Harleen Hanspal, a PhD Student in the VAS Group, has had a paper accepted at the 36th IEEE Conference on Computer Vision and Pattern Recognition (CVPR23):

H. Hanspal, A. Lomuscio. Efficient Verification of Neural Networks against LVM-based Specifications. Proceedings of the 36th IEEE Conference on Computer Vision and Pattern Recognition (CVPR23). Montreal, Canada. Computer Vision Foundation/IEEE.

We caught up with her to learn about the method presented in the paper and the contribution it makes in the area of neural network safety.

Could you sum up the main ideas of the paper?

The deployment of perception systems based on neural networks (NNs) in safety critical applications requires an assurance on their robustness, and deterministic guarantees on network robustness require formal verification. However, standard approaches for verifying robustness analyse invariance to analytically defined transformations, but not diverse and ubiquitous changes which are more natural such as changes to object pose, scene, viewpoint or the occurrence of occlusions. To this end, this paper presents an efficient approach for verifying specifications definable using Latent Variable Models that capture such diverse changes. The approach involves adding an invertible encoding head to the network to be verified, enabling the verification of latent space sets with minimal reconstruction overhead.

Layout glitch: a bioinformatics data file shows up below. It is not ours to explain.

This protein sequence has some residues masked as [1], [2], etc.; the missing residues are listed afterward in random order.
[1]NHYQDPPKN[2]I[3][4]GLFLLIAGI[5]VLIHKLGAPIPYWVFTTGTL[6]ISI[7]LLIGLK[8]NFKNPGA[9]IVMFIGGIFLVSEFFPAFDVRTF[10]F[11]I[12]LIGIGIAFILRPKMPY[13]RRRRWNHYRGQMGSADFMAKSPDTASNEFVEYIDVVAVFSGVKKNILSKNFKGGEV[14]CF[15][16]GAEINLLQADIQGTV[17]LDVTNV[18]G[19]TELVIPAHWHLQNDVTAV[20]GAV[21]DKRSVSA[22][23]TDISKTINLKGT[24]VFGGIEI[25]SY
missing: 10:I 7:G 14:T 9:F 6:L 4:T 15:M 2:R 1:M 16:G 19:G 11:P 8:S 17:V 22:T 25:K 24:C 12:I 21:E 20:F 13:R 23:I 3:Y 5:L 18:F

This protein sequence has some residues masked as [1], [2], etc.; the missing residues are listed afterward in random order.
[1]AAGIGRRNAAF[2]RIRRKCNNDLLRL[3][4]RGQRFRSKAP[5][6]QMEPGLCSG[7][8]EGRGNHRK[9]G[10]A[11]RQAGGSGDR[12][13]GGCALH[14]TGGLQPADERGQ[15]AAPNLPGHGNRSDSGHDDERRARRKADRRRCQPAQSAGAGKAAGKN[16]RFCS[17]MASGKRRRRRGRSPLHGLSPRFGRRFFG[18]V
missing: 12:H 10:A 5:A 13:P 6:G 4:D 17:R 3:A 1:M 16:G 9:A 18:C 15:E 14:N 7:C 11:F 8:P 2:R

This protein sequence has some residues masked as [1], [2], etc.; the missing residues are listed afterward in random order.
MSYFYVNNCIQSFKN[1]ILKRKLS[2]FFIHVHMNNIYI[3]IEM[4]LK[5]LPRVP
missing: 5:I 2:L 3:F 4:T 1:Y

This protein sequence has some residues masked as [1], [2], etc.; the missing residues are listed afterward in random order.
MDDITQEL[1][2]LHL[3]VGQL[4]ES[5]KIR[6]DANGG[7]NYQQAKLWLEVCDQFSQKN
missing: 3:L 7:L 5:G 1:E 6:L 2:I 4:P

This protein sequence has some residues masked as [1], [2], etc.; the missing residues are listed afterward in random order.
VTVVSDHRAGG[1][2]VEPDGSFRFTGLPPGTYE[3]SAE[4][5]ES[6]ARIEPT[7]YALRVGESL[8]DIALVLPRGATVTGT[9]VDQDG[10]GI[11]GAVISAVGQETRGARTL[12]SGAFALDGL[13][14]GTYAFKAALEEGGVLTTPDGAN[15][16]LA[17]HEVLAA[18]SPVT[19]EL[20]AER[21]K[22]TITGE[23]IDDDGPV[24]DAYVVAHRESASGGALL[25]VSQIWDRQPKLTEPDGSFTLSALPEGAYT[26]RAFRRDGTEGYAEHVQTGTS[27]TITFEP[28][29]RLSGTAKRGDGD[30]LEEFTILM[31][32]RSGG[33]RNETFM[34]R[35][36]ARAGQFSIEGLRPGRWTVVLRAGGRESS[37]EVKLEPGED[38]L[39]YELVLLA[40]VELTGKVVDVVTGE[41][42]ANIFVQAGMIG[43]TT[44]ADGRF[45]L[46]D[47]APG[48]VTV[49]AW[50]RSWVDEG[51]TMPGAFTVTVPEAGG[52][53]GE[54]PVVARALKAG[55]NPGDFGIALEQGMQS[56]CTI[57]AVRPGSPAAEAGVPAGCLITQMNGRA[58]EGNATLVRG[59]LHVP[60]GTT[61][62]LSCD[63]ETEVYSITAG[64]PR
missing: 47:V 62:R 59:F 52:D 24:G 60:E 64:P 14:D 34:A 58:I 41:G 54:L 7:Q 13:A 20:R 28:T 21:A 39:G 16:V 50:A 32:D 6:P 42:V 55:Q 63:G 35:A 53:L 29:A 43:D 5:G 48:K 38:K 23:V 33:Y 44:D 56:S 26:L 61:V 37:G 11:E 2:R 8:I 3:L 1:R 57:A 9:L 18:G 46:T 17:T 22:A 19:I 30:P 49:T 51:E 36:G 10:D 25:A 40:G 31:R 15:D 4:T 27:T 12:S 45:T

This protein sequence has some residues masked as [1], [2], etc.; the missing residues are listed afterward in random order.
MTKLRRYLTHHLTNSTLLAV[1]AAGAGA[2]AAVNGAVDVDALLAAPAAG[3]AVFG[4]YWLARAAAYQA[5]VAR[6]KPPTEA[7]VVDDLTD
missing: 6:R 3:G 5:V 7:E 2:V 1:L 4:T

How does your work advance the state of the art and what are your contributions?

Differently from previous work in this area, our approach is relatively independent of input dimensionality and scales to a broad class of deep network architectures and real-world datasets by mitigating the inefficiency and decoder expressivity dependence in the present state-of-the-art. We demonstrate this through experiments for three classes of proposed latent space specifications, each capturing different types of realistic input variations.

So why is this progress important - are there any practical applications where this is relevant?

The contribution of this work is mainly in the efficient incorporation of more expressive perturbations in the verification framework. Given the diverse nature of perturbations any deployed system encounters in the real world, I would argue that this work is important for verification to be more broadly useful and applicable in the industry. This especially concerns areas where safety or certification is critical such as, autonomous driving or flying.